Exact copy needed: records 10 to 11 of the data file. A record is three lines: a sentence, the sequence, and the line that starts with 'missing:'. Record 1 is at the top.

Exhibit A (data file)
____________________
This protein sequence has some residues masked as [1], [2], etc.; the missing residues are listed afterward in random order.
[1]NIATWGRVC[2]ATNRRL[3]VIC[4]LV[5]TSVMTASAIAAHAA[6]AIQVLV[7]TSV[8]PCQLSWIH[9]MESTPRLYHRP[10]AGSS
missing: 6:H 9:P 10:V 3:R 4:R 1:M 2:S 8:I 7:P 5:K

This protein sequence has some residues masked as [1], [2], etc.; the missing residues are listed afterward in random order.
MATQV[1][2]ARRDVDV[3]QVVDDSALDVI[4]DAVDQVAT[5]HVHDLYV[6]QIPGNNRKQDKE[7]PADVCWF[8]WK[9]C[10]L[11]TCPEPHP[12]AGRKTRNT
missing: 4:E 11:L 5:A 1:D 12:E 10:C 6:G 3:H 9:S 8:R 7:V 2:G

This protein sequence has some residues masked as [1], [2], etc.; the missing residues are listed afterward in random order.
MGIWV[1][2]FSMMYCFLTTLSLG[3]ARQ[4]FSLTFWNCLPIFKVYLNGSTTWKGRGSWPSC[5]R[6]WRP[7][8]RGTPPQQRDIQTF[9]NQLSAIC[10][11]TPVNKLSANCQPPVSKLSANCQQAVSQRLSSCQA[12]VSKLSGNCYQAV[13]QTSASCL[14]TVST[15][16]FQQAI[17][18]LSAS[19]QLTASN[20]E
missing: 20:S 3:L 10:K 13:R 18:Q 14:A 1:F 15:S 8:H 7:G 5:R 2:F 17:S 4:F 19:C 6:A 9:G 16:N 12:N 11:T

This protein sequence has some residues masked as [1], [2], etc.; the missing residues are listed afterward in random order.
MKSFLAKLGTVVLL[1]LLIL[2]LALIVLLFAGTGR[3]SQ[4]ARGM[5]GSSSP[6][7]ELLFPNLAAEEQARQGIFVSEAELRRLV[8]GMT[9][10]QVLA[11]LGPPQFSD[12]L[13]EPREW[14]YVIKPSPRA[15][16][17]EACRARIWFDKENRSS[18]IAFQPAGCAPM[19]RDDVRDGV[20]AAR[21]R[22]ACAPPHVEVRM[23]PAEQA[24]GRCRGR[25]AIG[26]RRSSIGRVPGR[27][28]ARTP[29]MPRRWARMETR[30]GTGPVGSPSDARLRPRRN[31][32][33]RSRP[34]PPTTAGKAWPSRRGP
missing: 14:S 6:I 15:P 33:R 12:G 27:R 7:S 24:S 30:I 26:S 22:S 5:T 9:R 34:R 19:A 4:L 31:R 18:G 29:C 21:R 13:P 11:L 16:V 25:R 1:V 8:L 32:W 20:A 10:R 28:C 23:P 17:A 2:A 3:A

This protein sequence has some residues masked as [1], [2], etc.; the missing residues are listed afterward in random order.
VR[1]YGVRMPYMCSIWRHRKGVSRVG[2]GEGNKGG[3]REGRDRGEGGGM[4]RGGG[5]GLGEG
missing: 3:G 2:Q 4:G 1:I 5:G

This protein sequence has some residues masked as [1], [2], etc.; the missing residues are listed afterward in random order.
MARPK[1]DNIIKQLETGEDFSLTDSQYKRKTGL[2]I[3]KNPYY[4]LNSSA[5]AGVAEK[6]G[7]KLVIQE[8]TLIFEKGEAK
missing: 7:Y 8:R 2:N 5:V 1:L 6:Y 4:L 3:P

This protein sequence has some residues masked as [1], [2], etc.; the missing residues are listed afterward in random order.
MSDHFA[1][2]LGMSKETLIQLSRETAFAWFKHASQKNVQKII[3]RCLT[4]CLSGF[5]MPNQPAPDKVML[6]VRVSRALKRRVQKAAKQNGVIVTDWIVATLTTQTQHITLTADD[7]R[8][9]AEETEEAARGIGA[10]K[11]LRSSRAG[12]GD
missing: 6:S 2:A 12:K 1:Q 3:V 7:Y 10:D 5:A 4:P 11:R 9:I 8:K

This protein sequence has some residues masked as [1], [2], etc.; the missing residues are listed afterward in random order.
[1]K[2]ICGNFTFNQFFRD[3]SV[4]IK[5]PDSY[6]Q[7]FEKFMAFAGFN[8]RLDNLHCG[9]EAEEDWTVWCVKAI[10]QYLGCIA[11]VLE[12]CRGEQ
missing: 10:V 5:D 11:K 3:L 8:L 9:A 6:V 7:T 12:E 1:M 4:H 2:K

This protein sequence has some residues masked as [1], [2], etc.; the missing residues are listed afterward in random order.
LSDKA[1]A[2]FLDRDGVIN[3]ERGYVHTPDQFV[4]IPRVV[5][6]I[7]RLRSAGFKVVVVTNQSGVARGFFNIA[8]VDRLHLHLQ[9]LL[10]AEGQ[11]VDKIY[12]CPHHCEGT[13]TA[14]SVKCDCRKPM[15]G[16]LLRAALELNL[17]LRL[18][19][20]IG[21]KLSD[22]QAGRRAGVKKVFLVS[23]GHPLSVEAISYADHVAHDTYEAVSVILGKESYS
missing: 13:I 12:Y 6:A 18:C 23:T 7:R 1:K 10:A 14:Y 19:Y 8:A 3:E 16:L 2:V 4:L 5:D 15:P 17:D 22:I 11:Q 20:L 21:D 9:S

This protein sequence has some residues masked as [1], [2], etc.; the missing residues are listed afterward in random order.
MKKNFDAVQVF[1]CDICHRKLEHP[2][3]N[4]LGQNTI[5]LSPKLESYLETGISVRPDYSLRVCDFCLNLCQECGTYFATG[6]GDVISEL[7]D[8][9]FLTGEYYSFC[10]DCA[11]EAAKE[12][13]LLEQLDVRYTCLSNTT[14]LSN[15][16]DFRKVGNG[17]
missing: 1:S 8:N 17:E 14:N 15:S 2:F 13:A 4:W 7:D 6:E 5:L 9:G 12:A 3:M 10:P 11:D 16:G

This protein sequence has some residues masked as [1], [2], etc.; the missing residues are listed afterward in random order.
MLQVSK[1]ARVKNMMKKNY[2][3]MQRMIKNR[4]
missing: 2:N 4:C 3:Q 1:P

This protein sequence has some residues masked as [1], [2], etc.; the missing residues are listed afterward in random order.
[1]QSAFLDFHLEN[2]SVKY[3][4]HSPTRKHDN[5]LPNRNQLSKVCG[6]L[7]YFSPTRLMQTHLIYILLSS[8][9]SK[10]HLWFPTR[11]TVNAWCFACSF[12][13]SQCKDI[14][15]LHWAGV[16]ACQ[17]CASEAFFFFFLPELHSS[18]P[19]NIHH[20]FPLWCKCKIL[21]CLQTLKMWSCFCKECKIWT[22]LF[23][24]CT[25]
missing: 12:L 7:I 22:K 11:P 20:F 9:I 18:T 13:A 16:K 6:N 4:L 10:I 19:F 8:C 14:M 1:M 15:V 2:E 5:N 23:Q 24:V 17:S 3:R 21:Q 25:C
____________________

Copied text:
This protein sequence has some residues masked as [1], [2], etc.; the missing residues are listed afterward in random order.
MKKNFDAVQVF[1]CDICHRKLEHP[2][3]N[4]LGQNTI[5]LSPKLESYLETGISVRPDYSLRVCDFCLNLCQECGTYFATG[6]GDVISEL[7]D[8][9]FLTGEYYSFC[10]DCA[11]EAAKE[12][13]LLEQLDVRYTCLSNTT[14]LSN[15][16]DFRKVGNG[17]
missing: 1:S 8:N 17:E 14:N 15:S 2:F 13:A 4:W 7:D 6:E 5:L 9:G 12:A 3:M 10:P 11:D 16:G

This protein sequence has some residues masked as [1], [2], etc.; the missing residues are listed afterward in random order.
MLQVSK[1]ARVKNMMKKNY[2][3]MQRMIKNR[4]
missing: 2:N 4:C 3:Q 1:P